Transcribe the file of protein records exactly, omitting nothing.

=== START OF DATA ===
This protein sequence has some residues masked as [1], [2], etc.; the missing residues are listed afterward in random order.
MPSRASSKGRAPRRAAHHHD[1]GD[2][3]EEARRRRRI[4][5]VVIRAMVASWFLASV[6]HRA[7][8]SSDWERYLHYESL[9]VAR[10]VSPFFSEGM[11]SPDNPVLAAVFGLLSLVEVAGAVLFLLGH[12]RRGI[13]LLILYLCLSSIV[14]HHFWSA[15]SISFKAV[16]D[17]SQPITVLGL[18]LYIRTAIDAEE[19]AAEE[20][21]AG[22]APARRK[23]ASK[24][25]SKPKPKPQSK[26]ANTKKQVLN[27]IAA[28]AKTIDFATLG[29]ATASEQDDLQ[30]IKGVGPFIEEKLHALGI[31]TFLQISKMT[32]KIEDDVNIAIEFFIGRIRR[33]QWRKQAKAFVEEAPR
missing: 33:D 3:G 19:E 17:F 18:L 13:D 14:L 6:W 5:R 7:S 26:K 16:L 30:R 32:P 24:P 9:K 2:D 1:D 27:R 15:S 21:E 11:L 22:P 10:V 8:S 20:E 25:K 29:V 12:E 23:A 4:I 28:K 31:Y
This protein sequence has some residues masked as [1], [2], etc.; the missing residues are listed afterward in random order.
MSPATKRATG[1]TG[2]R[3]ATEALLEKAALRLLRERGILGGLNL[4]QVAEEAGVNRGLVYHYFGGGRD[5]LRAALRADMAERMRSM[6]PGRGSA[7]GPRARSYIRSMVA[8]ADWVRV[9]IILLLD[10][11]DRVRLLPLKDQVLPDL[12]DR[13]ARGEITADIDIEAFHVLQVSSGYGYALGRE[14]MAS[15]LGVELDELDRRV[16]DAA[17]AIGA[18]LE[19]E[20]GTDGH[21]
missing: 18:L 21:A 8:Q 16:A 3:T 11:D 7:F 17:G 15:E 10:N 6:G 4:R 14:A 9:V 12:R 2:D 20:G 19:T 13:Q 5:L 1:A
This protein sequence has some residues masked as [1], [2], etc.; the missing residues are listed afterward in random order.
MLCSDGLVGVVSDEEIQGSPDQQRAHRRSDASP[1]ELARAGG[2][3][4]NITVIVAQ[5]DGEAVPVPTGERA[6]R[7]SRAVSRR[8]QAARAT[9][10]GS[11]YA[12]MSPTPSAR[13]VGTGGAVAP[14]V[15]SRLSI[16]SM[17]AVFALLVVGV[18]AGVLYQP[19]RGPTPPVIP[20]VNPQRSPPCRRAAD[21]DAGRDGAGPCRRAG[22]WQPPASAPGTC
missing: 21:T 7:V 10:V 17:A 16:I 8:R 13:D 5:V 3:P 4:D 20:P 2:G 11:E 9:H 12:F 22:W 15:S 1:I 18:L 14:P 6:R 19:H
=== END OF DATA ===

This protein sequence has some residues masked as [1], [2], etc.; the missing residues are listed afterward in random order.
MPSRASSKGRAPRRAAHHHD[1]GD[2][3]EEARRRRRI[4][5]VVIRAMVASWFLASV[6]HRA[7][8]SSDWERYLHYESL[9]VAR[10]VSPFFSEGM[11]SPDNPVLAAVFGLLSLVEVAGAVLFLLGH[12]RRGI[13]LLILYLCLSSIV[14]HHFWSA[15]SISFKAV[16]D[17]SQPITVLGL[18]LYIRTAIDAEE[19]AAEE[20][21]AG[22]APARRK[23]ASK[24][25]SKPKPKPQSK[26]ANTKKQVLN[27]IAA[28]AKTIDFATLG[29]ATASEQDDLQ[30]IKGVGPFIEEKLHALGI[31]TFLQISKMT[32]KIEDDVNIAIEFFIGRIRR[33]QWRKQAKAFVEEAPR
missing: 33:D 3:G 19:E 17:F 18:L 13:D 14:L 6:W 5:R 7:S 26:K 16:L 30:R 32:P 24:P 9:K 2:D 1:D 27:R 15:S 21:E 11:L 22:P 10:V 8:S 20:E 25:K 29:V 12:E 23:A 4:I 28:K 31:Y
This protein sequence has some residues masked as [1], [2], etc.; the missing residues are listed afterward in random order.
MSPATKRATG[1]TG[2]R[3]ATEALLEKAALRLLRERGILGGLNL[4]QVAEEAGVNRGLVYHYFGGGRD[5]LRAALRADMAERMRSM[6]PGRGSA[7]GPRARSYIRSMVA[8]ADWVRV[9]IILLLD[10][11]DRVRLLPLKDQVLPDL[12]DR[13]ARGEITADIDIEAFHVLQVSSGYGYALGRE[14]MAS[15]LGVELDELDRRV[16]DAA[17]AIGA[18]LE[19]E[20]GTDGH[21]
missing: 18:L 21:A 8:Q 16:A 3:T 11:D 7:F 17:G 15:E 10:N 6:G 4:R 14:A 9:V 12:R 2:D 20:G 19:T 13:Q 5:L 1:A
This protein sequence has some residues masked as [1], [2], etc.; the missing residues are listed afterward in random order.
MLCSDGLVGVVSDEEIQGSPDQQRAHRRSDASP[1]ELARAGG[2][3][4]NITVIVAQ[5]DGEAVPVPTGERA[6]R[7]SRAVSRR[8]QAARAT[9][10]GS[11]YA[12]MSPTPSAR[13]VGTGGAVAP[14]V[15]SRLSI[16]SM[17]AVFALLVVGV[18]AGVLYQP[19]RGPTPPVIP[20]VNPQRSPPCRRAAD[21]DAGRDGAGPCRRAG[22]WQPPASAPGTC
missing: 21:T 7:V 10:V 17:A 16:I 8:R 13:D 5:V 3:P 4:D 20:P 2:G 11:E 9:H 12:F 22:W 15:S 1:I 18:L 14:P 6:R 19:H